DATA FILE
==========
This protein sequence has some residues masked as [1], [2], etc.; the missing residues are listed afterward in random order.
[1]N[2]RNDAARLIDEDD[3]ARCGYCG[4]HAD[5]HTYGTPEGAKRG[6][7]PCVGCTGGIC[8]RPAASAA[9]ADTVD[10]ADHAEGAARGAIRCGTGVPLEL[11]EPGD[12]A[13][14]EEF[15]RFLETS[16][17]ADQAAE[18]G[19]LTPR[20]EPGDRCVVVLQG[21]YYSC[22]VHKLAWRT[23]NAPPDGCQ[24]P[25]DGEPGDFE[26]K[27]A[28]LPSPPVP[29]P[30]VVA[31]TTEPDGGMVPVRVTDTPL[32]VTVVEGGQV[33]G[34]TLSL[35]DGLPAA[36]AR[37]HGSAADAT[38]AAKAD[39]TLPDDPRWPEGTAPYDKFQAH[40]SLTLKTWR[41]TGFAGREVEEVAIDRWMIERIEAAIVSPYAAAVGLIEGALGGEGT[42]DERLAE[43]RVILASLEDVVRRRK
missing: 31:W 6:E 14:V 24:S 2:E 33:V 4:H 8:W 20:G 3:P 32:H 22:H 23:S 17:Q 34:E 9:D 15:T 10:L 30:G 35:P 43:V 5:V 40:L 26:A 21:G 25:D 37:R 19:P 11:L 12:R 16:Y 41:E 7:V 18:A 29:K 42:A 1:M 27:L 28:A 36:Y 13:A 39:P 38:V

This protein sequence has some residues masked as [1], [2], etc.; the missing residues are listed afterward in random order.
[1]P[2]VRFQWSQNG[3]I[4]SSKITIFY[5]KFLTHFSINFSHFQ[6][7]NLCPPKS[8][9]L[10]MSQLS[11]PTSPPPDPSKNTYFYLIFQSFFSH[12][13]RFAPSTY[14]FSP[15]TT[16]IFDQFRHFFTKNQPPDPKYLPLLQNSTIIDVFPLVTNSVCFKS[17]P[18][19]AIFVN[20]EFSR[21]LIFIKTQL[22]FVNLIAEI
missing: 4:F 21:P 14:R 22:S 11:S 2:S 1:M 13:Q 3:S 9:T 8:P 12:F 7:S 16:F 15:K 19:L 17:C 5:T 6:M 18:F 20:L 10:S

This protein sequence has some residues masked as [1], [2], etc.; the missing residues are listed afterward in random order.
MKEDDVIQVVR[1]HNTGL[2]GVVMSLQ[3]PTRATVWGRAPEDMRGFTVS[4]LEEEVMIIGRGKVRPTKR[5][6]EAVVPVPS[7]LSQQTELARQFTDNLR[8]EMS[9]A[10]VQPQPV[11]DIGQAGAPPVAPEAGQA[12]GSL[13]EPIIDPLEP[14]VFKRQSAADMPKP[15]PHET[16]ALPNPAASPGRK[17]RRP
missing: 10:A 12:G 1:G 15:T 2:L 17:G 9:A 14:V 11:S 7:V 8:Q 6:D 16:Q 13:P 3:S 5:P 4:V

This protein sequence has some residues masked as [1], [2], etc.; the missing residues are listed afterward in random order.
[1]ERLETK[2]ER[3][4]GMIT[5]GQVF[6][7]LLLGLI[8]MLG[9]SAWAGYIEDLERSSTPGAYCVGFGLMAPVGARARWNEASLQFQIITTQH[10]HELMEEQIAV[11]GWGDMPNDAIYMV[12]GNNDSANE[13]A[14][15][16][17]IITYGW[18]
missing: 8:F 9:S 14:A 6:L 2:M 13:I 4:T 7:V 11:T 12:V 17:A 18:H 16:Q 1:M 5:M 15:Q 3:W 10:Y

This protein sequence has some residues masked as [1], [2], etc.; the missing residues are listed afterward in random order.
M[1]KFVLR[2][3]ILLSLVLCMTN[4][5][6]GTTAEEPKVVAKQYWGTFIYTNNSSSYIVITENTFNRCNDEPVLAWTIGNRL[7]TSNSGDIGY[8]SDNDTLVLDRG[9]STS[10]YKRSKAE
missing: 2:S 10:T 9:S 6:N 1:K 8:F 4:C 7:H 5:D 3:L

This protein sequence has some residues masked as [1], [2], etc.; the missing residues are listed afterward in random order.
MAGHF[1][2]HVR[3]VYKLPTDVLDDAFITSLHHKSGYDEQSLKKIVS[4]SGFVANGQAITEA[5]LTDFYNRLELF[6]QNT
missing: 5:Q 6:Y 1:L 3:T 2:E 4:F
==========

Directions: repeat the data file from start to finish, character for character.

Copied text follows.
This protein sequence has some residues masked as [1], [2], etc.; the missing residues are listed afterward in random order.
[1]N[2]RNDAARLIDEDD[3]ARCGYCG[4]HAD[5]HTYGTPEGAKRG[6][7]PCVGCTGGIC[8]RPAASAA[9]ADTVD[10]ADHAEGAARGAIRCGTGVPLEL[11]EPGD[12]A[13][14]EEF[15]RFLETS[16][17]ADQAAE[18]G[19]LTPR[20]EPGDRCVVVLQG[21]YYSC[22]VHKLAWRT[23]NAPPDGCQ[24]P[25]DGEPGDFE[26]K[27]A[28]LPSPPVP[29]P[30]VVA[31]TTEPDGGMVPVRVTDTPL[32]VTVVEGGQV[33]G[34]TLSL[35]DGLPAA[36]AR[37]HGSAADAT[38]AAKAD[39]TLPDDPRWPEGTAPYDKFQAH[40]SLTLKTWR[41]TGFAGREVEEVAIDRWMIERIEAAIVSPYAAAVGLIEGALGGEGT[42]DERLAE[43]RVILASLEDVVRRRK
missing: 31:W 6:E 14:V 24:S 2:E 33:V 4:H 8:W 20:G 3:P 32:H 22:H 23:S 17:Q 34:E 9:D 15:T 10:L 30:G 35:P 43:V 5:V 40:L 26:A 21:G 25:D 37:R 19:P 11:L 12:R 16:Y 41:E 7:V 18:A 29:K 42:A 1:M 27:L 28:A 36:Y 13:A 39:P 38:V

This protein sequence has some residues masked as [1], [2], etc.; the missing residues are listed afterward in random order.
[1]P[2]VRFQWSQNG[3]I[4]SSKITIFY[5]KFLTHFSINFSHFQ[6][7]NLCPPKS[8][9]L[10]MSQLS[11]PTSPPPDPSKNTYFYLIFQSFFSH[12][13]RFAPSTY[14]FSP[15]TT[16]IFDQFRHFFTKNQPPDPKYLPLLQNSTIIDVFPLVTNSVCFKS[17]P[18][19]AIFVN[20]EFSR[21]LIFIKTQL[22]FVNLIAEI
missing: 4:F 21:P 14:R 22:S 11:S 2:S 1:M 13:Q 3:S 9:T 8:P 12:F 7:S 16:F 15:K 19:L 17:C 5:T 6:M 18:F 20:L 10:S

This protein sequence has some residues masked as [1], [2], etc.; the missing residues are listed afterward in random order.
MKEDDVIQVVR[1]HNTGL[2]GVVMSLQ[3]PTRATVWGRAPEDMRGFTVS[4]LEEEVMIIGRGKVRPTKR[5][6]EAVVPVPS[7]LSQQTELARQFTDNLR[8]EMS[9]A[10]VQPQPV[11]DIGQAGAPPVAPEAGQA[12]GSL[13]EPIIDPLEP[14]VFKRQSAADMPKP[15]PHET[16]ALPNPAASPGRK[17]RRP
missing: 10:A 12:G 1:G 15:T 2:L 17:G 9:A 14:V 11:S 7:V 8:Q 6:D 16:Q 13:P 3:S 5:P 4:V

This protein sequence has some residues masked as [1], [2], etc.; the missing residues are listed afterward in random order.
[1]ERLETK[2]ER[3][4]GMIT[5]GQVF[6][7]LLLGLI[8]MLG[9]SAWAGYIEDLERSSTPGAYCVGFGLMAPVGARARWNEASLQFQIITTQH[10]HELMEEQIAV[11]GWGDMPNDAIYMV[12]GNNDSANE[13]A[14][15][16][17]IITYGW[18]
missing: 8:F 9:S 14:A 6:L 2:M 13:I 4:T 7:V 11:T 12:V 17:A 18:H 16:Q 1:M 5:M 15:Q 3:W 10:Y

This protein sequence has some residues masked as [1], [2], etc.; the missing residues are listed afterward in random order.
M[1]KFVLR[2][3]ILLSLVLCMTN[4][5][6]GTTAEEPKVVAKQYWGTFIYTNNSSSYIVITENTFNRCNDEPVLAWTIGNRL[7]TSNSGDIGY[8]SDNDTLVLDRG[9]STS[10]YKRSKAE
missing: 2:S 10:T 9:S 6:N 1:K 8:F 4:C 7:H 5:D 3:L

This protein sequence has some residues masked as [1], [2], etc.; the missing residues are listed afterward in random order.
MAGHF[1][2]HVR[3]VYKLPTDVLDDAFITSLHHKSGYDEQSLKKIVS[4]SGFVANGQAITEA[5]LTDFYNRLELF[6]QNT
missing: 5:Q 6:Y 1:L 3:T 2:E 4:F